Findings: a heart-healthy lifestyle reduces DM risk; 1 egg a day may protect against T2DM; and a new genetic risk score may improve DM diagnosis.
We review in brief 3 new studies that found: following heart health guidelines also reduces diabetes risk; eating 1 egg a day may lower the risk of type 2 diabetes mellitus (DM) in middle-aged men; and, a new risk score is far more effective for diagnosis of type 1 diabetes and newborn screening. Click through the slides above for an at-a-glance look.
Images: ©Tischenko Irina/Shutterstock.com; ©Lonely/Shutterstock.com;©golf bress/Shutterstock.com
Study 1. An Egg a Day Keeps Diabetes at Bay. Blood samples of men who eat 1 egg a day include certain lipid molecules that positively correlate with the blood profile of men who remain free of type 2 DM, found authors of a new study published in December in Molecular Nutrition and Food Research.
Study 1. Mean Egg Intake. Using metabolic profiling, serum samples of 239 men were analyzed in four groups: those with higher (mean intake one egg per day) or lower (mean intake two eggs per week) egg intake who developed type 2 DM or remained healthy (controls) during a mean followâup of 19.3 years. Higher baseline tyrosine level predicts higher odds of type 2 DM along with an unknown hexoseâcontaining compound. Certain predominant metabolites in type 2 DM cases were positively correlated with ones in the lower egg intake group and negatively with ones in the higher egg intake group.
Study 1. Clinical Implications. “Although it is too early to draw any causal conclusions, we now have some hints about certain egg-related compounds that may have a role in type 2 DM development. Further detailed investigations with both cell models and intervention studies in humans that use modern techniques, such as metabolomics, are needed to understand the mechanisms behind physiological effects of egg intake,” said lead author Stefania Noerman of the University of Eastern Finland in a statement.
Source: Noerman S, Karkkainen O, Mattsson A, et al. Metabolic profiling of high egg consumption and the associated lower risk of type 2 diabetes in middle-aged Finnish men. Mol Nutr Food Res. 2018 Dec 12:e1800605. doi: 10.1002/mnfr.201800605.
Study 2. More Ideal Heart Health Factors Lowers DM Risk. Higher levels of ideal cardiovascular health lead to a lower risk of dose-dependent diabetes, particularly among people with normal fasting glucose at baseline. Results of the new study, reported in Diabetologia, were published online on January 15, 2019.
Study 2. No DM at Baseline. The study used the American Heart Association’s Life’s Simple 7 as a guide for measuring heart health among the group. Baseline cholesterol, blood pressure, diet, smoking, physical activity and body mass index were used to categorize participants based on the number of ideal cardiovascular health components. A total of 891 incident diabetes cases were noted. Those who had normal glucose levels who attained four or more guideline factors had an 80% lower risk of developing diabetes. Those who already had diabetes or prediabetes and met four of the factors had no change in lowering their risk for diabetes.
Study 2. Clinical Implications. “Healthy people need to work to stay healthy. Follow the guidelines. Don’t proceed to high blood sugar and then worry about stopping diabetes. By that point, people need high-intensity interventions that focus on physical activity and diet to promote weight loss and, possibly, medications to lower the risk of diabetes,” said lead author Joshua J. Joseph, MD, assistant professor at Ohio State Wexner Medical Center, in a statement.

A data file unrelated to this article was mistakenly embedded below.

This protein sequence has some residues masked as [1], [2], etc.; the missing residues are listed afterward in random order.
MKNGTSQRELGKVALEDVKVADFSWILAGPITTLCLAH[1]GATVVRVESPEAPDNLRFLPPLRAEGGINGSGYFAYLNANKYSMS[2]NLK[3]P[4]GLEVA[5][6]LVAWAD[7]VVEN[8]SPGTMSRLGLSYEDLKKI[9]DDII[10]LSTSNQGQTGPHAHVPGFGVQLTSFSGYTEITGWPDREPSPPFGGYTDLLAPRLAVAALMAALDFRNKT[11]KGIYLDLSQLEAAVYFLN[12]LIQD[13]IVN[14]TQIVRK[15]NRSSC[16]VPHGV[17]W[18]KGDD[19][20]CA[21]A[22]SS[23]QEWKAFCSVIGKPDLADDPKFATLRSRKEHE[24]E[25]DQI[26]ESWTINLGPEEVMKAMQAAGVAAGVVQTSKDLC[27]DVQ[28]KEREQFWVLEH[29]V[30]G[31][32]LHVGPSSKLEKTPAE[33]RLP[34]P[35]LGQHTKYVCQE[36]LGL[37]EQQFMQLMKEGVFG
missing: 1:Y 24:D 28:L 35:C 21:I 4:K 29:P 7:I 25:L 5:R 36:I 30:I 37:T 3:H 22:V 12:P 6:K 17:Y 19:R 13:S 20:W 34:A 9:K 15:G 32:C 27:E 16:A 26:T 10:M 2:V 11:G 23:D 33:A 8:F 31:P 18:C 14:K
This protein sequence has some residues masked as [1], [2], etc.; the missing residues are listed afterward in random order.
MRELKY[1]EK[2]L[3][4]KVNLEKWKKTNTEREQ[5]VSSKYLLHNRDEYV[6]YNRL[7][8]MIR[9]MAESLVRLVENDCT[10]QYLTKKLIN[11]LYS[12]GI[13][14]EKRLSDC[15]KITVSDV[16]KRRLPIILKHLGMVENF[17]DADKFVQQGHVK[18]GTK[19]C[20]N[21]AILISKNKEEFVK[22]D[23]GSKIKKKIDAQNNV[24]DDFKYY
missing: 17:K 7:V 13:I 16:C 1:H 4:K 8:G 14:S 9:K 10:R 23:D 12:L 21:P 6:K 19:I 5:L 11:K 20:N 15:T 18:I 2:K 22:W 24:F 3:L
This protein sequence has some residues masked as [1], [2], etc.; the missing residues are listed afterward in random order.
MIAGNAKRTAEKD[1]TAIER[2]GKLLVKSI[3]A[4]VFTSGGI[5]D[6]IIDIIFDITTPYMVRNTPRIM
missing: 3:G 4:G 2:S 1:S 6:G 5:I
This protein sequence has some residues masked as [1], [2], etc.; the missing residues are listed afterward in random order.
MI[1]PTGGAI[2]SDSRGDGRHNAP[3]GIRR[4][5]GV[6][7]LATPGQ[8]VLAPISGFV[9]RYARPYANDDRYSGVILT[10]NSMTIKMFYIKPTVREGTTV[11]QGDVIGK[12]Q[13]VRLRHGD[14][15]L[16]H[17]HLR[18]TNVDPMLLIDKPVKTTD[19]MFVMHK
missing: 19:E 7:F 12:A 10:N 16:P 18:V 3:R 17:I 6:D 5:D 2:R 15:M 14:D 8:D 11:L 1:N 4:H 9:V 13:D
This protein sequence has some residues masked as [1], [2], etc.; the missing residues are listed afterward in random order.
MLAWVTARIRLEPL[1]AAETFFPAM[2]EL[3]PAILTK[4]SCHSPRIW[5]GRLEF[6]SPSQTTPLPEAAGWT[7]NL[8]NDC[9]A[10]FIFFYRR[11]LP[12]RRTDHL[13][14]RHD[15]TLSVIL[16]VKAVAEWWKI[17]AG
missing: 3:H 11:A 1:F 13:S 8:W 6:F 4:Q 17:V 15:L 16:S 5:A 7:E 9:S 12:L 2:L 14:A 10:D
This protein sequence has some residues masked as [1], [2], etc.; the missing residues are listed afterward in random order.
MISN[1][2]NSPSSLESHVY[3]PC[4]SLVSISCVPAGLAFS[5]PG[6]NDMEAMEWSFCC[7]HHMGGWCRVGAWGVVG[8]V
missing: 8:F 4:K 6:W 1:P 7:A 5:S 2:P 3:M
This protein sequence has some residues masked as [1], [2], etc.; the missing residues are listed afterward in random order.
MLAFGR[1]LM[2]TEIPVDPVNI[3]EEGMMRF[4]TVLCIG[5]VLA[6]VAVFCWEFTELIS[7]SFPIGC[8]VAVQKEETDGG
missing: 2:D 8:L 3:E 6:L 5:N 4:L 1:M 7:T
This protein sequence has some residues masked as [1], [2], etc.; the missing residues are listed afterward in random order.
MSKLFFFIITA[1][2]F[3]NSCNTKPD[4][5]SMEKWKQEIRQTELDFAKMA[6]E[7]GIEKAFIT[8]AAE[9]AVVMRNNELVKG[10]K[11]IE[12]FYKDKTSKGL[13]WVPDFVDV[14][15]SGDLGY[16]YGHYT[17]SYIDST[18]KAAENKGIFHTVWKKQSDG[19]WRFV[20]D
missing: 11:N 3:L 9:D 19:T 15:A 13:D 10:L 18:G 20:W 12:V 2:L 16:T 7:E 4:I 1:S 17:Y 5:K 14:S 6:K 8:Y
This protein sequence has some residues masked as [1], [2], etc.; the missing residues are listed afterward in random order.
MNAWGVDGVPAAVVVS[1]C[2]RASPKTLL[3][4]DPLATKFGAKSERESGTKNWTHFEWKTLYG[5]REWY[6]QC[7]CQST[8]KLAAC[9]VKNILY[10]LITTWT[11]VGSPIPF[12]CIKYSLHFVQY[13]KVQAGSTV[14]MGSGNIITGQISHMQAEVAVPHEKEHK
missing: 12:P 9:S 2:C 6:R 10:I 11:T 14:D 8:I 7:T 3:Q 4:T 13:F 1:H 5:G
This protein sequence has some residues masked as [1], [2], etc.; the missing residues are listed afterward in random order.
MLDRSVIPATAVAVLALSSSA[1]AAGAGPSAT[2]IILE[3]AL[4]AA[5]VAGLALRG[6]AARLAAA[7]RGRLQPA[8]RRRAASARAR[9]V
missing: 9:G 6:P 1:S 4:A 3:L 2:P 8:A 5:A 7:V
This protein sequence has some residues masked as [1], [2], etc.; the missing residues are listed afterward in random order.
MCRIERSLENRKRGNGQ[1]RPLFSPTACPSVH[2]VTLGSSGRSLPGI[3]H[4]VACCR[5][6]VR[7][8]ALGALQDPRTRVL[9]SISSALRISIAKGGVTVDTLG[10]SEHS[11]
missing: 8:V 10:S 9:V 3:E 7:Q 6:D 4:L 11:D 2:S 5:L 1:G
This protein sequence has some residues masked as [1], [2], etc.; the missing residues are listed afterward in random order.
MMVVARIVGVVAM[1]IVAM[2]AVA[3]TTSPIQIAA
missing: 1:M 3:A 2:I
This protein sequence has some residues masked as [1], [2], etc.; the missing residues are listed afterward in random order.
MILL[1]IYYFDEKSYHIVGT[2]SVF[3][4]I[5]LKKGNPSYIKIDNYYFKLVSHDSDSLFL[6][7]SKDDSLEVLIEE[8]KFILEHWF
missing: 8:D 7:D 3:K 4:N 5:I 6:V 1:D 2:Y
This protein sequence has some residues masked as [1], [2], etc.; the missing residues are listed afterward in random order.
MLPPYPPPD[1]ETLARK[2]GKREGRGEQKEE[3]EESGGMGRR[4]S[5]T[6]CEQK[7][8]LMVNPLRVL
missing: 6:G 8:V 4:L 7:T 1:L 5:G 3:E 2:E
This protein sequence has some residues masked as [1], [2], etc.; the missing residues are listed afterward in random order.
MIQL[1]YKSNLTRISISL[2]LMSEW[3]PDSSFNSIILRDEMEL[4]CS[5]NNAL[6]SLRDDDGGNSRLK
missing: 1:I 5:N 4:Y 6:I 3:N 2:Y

Source: Joseph JJ, BEnnett A, Echouffo Tcheugui JB, et al. Ideal cardiovascular health, glycaemic status and incident type 2 diabetes mellitus: the REasons for Geographic and Racial Differences in Stroke (REGARDS) study. Diabetologia. 2019;62:426-437. https://doi.org/10.1007/s00125-018-4792-y
Study 3. Improved Type 1 MD Risk Score. An improved type 1 diabetes genetic risk score is highly useful for classifying adult incident diabetes type and improving newborn screening, a finding reported in the February 2018 issue of Diabetes Care.
Study 3. T1D GRS2. An analysis of variants associated with type 1 diabetes both in the HLA region and across the genome included 6,481 cases and 9,247 controls from the Type 1 Diabetes Genetics Consortium. Interactions between variants marking strongly associated HLA haplotypes were modeled and odds ratios were generated to create the improved genetic risk score, called the T1D GRS2. The T1D GRS2 used 67 single nucleotide polymorphisms and accounted for interactions between 18 HLA DR-DQ haplotype combinations. In simulated newborn screening, the T1D GRS2 was nearly twice as efficient as HLA genotyping alone and 50% better than current genetic scores in general population type 1 diabetes prediction.
Study 3. Clinical Implications. “Prediction of what diseases we might get in the future is an important area, and type 1 diabetes has a strong genetic element that we are now able to measure very well. Measurement of the type 1 diabetes genetic risk score could help predict who will develop the condition from early life could help with research into potential early life interventions, and with classifying diabetes correctly at diagnosis,” said senior author Richard Oram, PhD, of the University of Exeter in Exeter, United Kingdom, in a statement.
Source: Sharp SA, et al. Development and standardization of an improved type 1 diabetes genetic risk score for use in newborn screening and incident diagnosis. Diabetes Care. 2019;42:200-207. doi: 10.2337/dc18-1785.